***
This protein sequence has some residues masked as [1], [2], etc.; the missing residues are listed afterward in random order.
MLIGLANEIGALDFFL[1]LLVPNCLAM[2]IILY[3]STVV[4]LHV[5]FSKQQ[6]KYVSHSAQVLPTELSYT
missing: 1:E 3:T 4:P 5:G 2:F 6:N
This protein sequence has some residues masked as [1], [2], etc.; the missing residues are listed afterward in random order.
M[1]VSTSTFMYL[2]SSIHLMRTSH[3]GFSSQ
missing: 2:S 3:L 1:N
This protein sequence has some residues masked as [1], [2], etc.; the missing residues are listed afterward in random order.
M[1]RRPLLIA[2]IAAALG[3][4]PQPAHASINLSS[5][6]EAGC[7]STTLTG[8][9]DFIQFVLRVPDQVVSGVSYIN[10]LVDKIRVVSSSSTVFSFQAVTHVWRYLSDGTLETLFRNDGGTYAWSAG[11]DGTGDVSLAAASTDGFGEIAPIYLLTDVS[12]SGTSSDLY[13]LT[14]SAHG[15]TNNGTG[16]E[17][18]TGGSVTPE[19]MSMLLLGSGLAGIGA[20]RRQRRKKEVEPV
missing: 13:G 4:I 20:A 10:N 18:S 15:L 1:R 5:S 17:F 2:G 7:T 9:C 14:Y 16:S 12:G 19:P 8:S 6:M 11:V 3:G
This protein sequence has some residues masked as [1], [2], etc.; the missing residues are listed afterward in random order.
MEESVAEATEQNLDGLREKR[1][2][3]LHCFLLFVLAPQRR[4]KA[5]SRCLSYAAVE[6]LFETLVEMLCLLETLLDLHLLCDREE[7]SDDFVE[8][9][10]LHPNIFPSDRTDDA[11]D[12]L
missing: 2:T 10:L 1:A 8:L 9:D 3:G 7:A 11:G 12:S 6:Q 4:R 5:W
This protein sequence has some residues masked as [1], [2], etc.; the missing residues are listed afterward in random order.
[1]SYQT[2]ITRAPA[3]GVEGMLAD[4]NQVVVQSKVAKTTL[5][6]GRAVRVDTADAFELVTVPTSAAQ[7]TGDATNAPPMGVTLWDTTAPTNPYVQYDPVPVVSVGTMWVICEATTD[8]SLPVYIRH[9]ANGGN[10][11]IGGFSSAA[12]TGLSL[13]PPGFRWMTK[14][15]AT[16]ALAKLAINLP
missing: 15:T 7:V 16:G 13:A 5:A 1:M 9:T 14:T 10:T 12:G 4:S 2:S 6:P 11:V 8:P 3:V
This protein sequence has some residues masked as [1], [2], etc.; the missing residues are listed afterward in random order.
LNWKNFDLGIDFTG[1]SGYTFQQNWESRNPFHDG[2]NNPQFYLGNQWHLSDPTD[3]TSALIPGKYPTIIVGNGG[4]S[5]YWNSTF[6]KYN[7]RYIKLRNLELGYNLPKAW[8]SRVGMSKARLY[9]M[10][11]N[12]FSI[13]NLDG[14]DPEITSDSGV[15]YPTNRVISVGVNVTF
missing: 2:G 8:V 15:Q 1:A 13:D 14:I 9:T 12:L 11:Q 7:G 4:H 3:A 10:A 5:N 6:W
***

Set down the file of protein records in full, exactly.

This protein sequence has some residues masked as [1], [2], etc.; the missing residues are listed afterward in random order.
MLIGLANEIGALDFFL[1]LLVPNCLAM[2]IILY[3]STVV[4]LHV[5]FSKQQ[6]KYVSHSAQVLPTELSYT
missing: 1:E 3:T 4:P 5:G 2:F 6:N
This protein sequence has some residues masked as [1], [2], etc.; the missing residues are listed afterward in random order.
M[1]VSTSTFMYL[2]SSIHLMRTSH[3]GFSSQ
missing: 2:S 3:L 1:N
This protein sequence has some residues masked as [1], [2], etc.; the missing residues are listed afterward in random order.
M[1]RRPLLIA[2]IAAALG[3][4]PQPAHASINLSS[5][6]EAGC[7]STTLTG[8][9]DFIQFVLRVPDQVVSGVSYIN[10]LVDKIRVVSSSSTVFSFQAVTHVWRYLSDGTLETLFRNDGGTYAWSAG[11]DGTGDVSLAAASTDGFGEIAPIYLLTDVS[12]SGTSSDLY[13]LT[14]SAHG[15]TNNGTG[16]E[17][18]TGGSVTPE[19]MSMLLLGSGLAGIGA[20]RRQRRKKEVEPV
missing: 13:G 4:I 20:A 10:N 18:S 15:L 1:R 5:S 17:F 2:G 7:T 9:C 14:Y 16:S 12:G 19:P 8:S 6:M 11:V 3:G
This protein sequence has some residues masked as [1], [2], etc.; the missing residues are listed afterward in random order.
MEESVAEATEQNLDGLREKR[1][2][3]LHCFLLFVLAPQRR[4]KA[5]SRCLSYAAVE[6]LFETLVEMLCLLETLLDLHLLCDREE[7]SDDFVE[8][9][10]LHPNIFPSDRTDDA[11]D[12]L
missing: 2:T 10:L 1:A 8:L 9:D 3:G 7:A 11:G 12:S 6:Q 4:R 5:W
This protein sequence has some residues masked as [1], [2], etc.; the missing residues are listed afterward in random order.
[1]SYQT[2]ITRAPA[3]GVEGMLAD[4]NQVVVQSKVAKTTL[5][6]GRAVRVDTADAFELVTVPTSAAQ[7]TGDATNAPPMGVTLWDTTAPTNPYVQYDPVPVVSVGTMWVICEATTD[8]SLPVYIRH[9]ANGGN[10][11]IGGFSSAA[12]TGLSL[13]PPGFRWMTK[14][15]AT[16]ALAKLAINLP
missing: 15:T 7:V 16:G 13:A 5:A 1:M 9:T 14:T 10:T 12:G 4:S 2:S 6:P 11:V 8:P 3:V
This protein sequence has some residues masked as [1], [2], etc.; the missing residues are listed afterward in random order.
LNWKNFDLGIDFTG[1]SGYTFQQNWESRNPFHDG[2]NNPQFYLGNQWHLSDPTD[3]TSALIPGKYPTIIVGNGG[4]S[5]YWNSTF[6]KYN[7]RYIKLRNLELGYNLPKAW[8]SRVGMSKARLY[9]M[10][11]N[12]FSI[13]NLDG[14]DPEITSDSGV[15]YPTNRVISVGVNVTF
missing: 2:G 8:V 15:Q 1:A 13:D 14:I 9:T 12:L 11:Q 7:G 4:H 3:A 10:A 5:N 6:W